Monday, 11 August 2014


We dragged ourselves away finally one beautiful morning on Sunday last, completing a most memorable stay at Skipton.

The Sun was shining, the air was calm and it was a pleasure to stand once more at the stern of ‘Futurest’, to feel the beat of the big engine beneath my feet and the pressure of the gently gurgling water on the rudder. Everything behaved wonderfully well, as if the ship herself was happy to be on the move again after such a lengthy stay, while not far astern ‘Roots and Wings’ showed plainly her approval by pushing contentedly a wide bow wave in front of her.

We were on our way towards Leeds.



‘….while not far astern ‘Roots and Wings’


Skipton Basin


However we tied up early in the afternoon that day, not because we were bored already and unused to our new cruising routine, but simply that we had seen a sign on the towpath advertising afternoon tea, scones and jam at a local parish church. Also over the nearby bridge was a beckoning country footpath that both Janis and I find hard to resist always.



The village of Kildwick below the canal embankment



Down the main Street at Kildwick


So we climbed the narrow walkway up a steep incline bordered by tall healthy looking Stinging Nettles and arched with unkempt Elder and having admired the outside of Kildwick Hall at the top, then followed a small road back into and through the picturesque village of Kildwick. A pot of tea at the parish hall was most welcome by the time we reached it and though the local ladies serving it asked for a modest fee in return, they kept our pot filled up most satisfactorily and the home made scones and jam were delicious.

On Monday we travelled six miles further south to Riddlesden, part of Keighley, where we remained for two very quiet nights securely at the local moorings and we planned this so we could spend the whole of the following day at the National Trust property, East Riddlesden Hall.



East Riddlesden Hall




A house was first built here in the twelve hundreds but the current building dates from the late Fifteenth Century with additions up to the Victorian era and very suitably the dark looking buildings were used in the filming of ‘Wuthering Heights’. Of course at this time of the year all gardens are at their best and this one was well up to the National Trust’s excellent standard. Having visited the house in the morning, we enjoyed a picnic lunch on a rustic seat in this abundant one, while listening to suitable medieval music provided by a trio of flute, clarinet and cello.

On the way from Kildwick to Riddlesden my stern gland bilge pump had decided not to work. However conveniently nearby was the well known and respected chandlery Puffer Parts who were able to sell me a suitable replacement.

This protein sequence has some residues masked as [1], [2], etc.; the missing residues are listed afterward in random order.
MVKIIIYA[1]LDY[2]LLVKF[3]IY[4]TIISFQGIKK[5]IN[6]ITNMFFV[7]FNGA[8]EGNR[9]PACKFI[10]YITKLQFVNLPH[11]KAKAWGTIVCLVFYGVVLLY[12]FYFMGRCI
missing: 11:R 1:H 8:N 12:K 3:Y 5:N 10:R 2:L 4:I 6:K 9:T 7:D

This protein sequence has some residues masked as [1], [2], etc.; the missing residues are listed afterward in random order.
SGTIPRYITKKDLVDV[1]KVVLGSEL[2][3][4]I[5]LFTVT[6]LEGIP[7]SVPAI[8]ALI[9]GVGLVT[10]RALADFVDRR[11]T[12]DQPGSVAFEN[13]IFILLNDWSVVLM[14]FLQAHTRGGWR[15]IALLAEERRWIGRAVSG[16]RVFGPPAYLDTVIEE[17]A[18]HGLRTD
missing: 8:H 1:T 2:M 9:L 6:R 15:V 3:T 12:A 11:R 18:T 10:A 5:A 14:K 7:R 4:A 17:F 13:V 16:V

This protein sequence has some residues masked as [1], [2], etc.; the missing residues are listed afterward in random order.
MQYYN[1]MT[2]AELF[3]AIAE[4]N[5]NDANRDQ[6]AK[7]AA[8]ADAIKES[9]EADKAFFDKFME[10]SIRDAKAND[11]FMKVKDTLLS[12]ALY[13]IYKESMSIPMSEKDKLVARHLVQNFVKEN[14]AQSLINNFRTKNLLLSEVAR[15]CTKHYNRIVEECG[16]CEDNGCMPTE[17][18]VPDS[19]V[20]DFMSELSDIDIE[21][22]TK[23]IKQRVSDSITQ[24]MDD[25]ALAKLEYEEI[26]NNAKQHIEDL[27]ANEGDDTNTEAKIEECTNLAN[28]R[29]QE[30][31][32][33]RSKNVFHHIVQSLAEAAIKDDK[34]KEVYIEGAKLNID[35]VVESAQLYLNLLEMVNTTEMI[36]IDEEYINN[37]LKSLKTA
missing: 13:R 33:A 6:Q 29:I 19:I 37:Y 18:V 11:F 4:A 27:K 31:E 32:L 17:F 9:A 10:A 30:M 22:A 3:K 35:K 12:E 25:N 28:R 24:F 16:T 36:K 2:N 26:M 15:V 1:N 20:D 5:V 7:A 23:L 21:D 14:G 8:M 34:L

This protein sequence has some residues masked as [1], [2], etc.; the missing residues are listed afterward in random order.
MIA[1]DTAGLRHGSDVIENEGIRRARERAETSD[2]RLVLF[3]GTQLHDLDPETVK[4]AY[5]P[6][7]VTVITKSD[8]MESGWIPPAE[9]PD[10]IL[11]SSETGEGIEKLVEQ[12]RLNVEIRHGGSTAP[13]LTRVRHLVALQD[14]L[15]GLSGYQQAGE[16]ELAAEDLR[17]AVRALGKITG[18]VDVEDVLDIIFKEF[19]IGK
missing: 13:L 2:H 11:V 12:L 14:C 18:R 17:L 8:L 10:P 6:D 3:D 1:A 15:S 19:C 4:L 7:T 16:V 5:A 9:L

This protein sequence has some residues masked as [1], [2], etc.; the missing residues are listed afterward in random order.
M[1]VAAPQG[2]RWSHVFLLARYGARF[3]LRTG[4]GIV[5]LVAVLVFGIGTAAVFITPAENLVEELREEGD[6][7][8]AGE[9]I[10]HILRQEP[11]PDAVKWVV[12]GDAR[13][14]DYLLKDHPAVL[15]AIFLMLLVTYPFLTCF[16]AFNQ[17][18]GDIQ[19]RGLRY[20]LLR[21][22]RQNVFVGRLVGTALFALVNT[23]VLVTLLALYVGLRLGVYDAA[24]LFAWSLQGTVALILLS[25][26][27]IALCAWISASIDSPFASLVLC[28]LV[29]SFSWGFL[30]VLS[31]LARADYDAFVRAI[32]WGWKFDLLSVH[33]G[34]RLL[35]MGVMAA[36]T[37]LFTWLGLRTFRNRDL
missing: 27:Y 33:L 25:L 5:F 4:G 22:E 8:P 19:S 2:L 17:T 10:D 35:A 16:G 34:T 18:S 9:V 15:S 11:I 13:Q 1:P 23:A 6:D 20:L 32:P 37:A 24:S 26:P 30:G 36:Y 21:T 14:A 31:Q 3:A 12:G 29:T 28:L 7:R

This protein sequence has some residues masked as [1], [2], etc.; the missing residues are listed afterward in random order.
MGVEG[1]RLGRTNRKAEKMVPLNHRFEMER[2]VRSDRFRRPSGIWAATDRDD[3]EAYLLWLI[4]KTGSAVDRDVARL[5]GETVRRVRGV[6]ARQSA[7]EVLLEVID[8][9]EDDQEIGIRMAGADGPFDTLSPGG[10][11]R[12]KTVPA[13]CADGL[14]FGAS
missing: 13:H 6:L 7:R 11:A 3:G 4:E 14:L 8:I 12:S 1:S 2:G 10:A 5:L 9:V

We left Riddlesden with everything working well ready for the two staircase locks down to Shipley, the Bingley Five Rise and the Bingley Three Rise. These were cheerfully worked for us by a team of lock keepers, while I took the two ships down breasted up together with Janis helping at the paddles and heavy gates.


DSCN1175  At the bottom of the Bingley Five Rise

Looking back up the ‘Bingley Five Rise’


DSCN1146  The Bridge Swinger

The Bridge worker…..



…. and the lock worker


After spending Thursday night at Bingley, we passed through seemingly endless heavy swing bridges the next day, impossible for handling by single handed boaters alone since the operation had to be completed from the off side of the canal. There was a strong cross wind blowing so having moored up ‘Futurest’ at the bridge landing, I hopped on board and took over the controls of ‘Roots and Wings’ while Janis worked the bridge mechanism. Having steered the first boat through and secured her at the landing on the other side I returned to ‘Futurest’ to take her through. My companion could then close the bridge and return to her boat to continue. This process was repeated endlessly it seemed all day.

The other thing that is difficult to perform on this canal is to find a suitable mooring deep enough to allow even ‘Roots and Wings’ to get alongside with her eighteen inch draft, let alone ‘Futurest’ with her much deeper stern, anywhere but at regular visitor moorings. So after working a long Thursday passing through more staircase locks as well as all the bridges, it was getting late and desperation was beginning to set in for finding a suitable mooring, when we came upon Calverley Lodge Swing Bridge, which opportunely was fixed in the open position. Quickly we moored for the night at the two ideal bridge landings, which were complete with bollards.

On Friday after yet more locks and swing bridges we arrived at Leeds and tied up at a very secure mooring behind a locked gate (for which we were happy to supply the padlock) just above Office Lock and then the one that leads down onto the River Aire itself.

We were happy to be here.

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